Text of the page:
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Wednesday, 13 February, 2002, 00:15 GMT
Viagra 'no danger to heart'
Viagra pills
Viagra was hailed as a 'wonder drug' on its launch
Research has underlined the fact that the anti-impotence drug Viagra can be safely taken by men with heart disease.

When Viagra was launched, it was hailed as a major breakthrough in the treatment of impotence, but there were major question marks about whether men with heart disease could safely take it.

Studies have shown that men who take nitrates for their heart condition are at risk when they take Viagra because the combination of the two drugs can lead to serious decreases in coronary blood flow and blood pressure.

But this latest research shows that Viagra does not increase the risk of a heart attack in men with coronary heart disease, provided they are not taking nitrates.

Some doctors are over-cautious in their prescribing of Viagra

Ann Tailor, Impotence Association
Doctors are told not to prescribe Viagra - technical name sildenafil - for men taking nitrate drugs for heart conditions because it works in the same way as the anti-impotence drug and lowers their blood pressure.

Dr Patricia Pellikka, a Mayo Clinic cardiologist who led the study, said: "As a cardiologist, these findings increase my confidence in prescribing sildenafil, which can have important quality of life benefits for patients."

Impotence campaigners welcomed the US study as they called for the removal of NHS prescribing restrictions on erectile dysfunction treatments.

GPs are currently unable to prescribe treatments for the condition on the NHS for some men, including those with heart disease and depression.

Exercise test

Researchers monitored blood flow to the heart in the US study published in the Journal of the American Medical Association.

The study, funded by the American Heart Association and by Mayo Clinic, involved just over 100 men who had stable coronary artery disease.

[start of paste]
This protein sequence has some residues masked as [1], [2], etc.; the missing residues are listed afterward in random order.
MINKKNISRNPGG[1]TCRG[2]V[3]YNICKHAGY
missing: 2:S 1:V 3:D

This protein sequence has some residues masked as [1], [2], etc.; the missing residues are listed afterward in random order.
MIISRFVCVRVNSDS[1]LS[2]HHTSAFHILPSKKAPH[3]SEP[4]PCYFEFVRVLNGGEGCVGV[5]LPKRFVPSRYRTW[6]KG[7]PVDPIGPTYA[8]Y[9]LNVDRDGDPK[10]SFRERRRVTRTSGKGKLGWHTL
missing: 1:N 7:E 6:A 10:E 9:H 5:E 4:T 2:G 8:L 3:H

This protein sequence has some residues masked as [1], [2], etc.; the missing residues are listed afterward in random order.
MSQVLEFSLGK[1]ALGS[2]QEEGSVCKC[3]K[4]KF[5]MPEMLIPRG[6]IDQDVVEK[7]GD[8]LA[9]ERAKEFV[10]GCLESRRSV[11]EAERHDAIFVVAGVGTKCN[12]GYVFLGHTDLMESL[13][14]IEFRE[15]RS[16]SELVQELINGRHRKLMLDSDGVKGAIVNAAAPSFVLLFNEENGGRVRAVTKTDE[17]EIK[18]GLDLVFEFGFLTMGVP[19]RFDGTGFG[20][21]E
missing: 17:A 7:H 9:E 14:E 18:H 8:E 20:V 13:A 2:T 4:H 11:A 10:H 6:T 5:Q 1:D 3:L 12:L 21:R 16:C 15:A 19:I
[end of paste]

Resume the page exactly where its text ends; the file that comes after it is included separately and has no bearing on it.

Ultrasound images of the heart were recorded as the men pedalled on an exercise bike one hour after taking Viagra and during another session one hour after taking a sugar pill.

Exercise electrocardiograms - monitoring the rhythm and electrical activity of the heart - were also taken.

Dr Pellikka said: "In these patients, sildenafil had no adverse effect on symptoms or how long the men were able to exercise.

"We expected and saw that echocardiograms of these heart disease patients would show evidence of inadequate blood supply to the heart muscle during exercise.

"The key finding, however, is that the problem was not made worse by sildenafil."

'Increased confidence'

Dr Pellikka says although the study was not a large enough number to absolutely predict cardiac events, its overall message was that Viagra did not increase oxygen deprivation to the heart.

A British Heart Foundation spokeswoman said although Viagra had proved safe and effective for thousands of men with erectile dysfunction, some doctors had been cautious about prescribing it to men with coronary heart disease, heart failure or those taking several medications for the treatment of high blood pressure.

She added: "This research is encouraging because it may mean that some men who have been advised against taking sildenafil may one day be able to benefit from it after taking their doctor's advice."

'Remove restrictions'

Ann Tailor, director of the Impotence Association, told BBC News Online the drug's own guidance said only men who had recently suffered heart attacks, was taking nitrates or had such a serious heart condition that they should not be having intercourse, should not be given Viagra.

An Impotence Association survey of 2,000 people affected by impotence found 94% believe all couples who are unable to have sex because of erectile dysfunction (ED) should be able to get NHS help.

She called for the Department of Health's prescribing restrictions on all treatments for ED should be removed, and the devastating effects of the condition recognised.

Dr Ian Banks, president of the Men's Health Forum added: "This is an essential campaign to highlight to the government the benefits that effective treatment of ED and other sexual conditions can have on the overall well-being of men and their partners."

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